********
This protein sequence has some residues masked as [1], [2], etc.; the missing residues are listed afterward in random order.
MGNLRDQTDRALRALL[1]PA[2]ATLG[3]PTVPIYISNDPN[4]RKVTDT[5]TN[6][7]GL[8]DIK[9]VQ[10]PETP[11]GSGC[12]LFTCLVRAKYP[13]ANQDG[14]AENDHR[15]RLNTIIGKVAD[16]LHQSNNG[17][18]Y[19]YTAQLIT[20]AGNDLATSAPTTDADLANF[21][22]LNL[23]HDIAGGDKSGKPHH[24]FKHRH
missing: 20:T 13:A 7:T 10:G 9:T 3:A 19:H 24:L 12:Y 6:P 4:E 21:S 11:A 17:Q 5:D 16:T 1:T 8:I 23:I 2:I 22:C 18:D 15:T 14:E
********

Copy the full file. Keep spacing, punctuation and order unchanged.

This protein sequence has some residues masked as [1], [2], etc.; the missing residues are listed afterward in random order.
MGNLRDQTDRALRALL[1]PA[2]ATLG[3]PTVPIYISNDPN[4]RKVTDT[5]TN[6][7]GL[8]DIK[9]VQ[10]PETP[11]GSGC[12]LFTCLVRAKYP[13]ANQDG[14]AENDHR[15]RLNTIIGKVAD[16]LHQSNNG[17][18]Y[19]YTAQLIT[20]AGNDLATSAPTTDADLANF[21][22]LNL[23]HDIAGGDKSGKPHH[24]FKHRH
missing: 20:T 13:A 7:T 10:G 9:T 3:A 19:H 24:L 12:Y 6:P 4:E 21:S 11:A 17:Q 5:D 16:T 1:T 8:I 23:I 2:I 22:C 18:D 15:T 14:E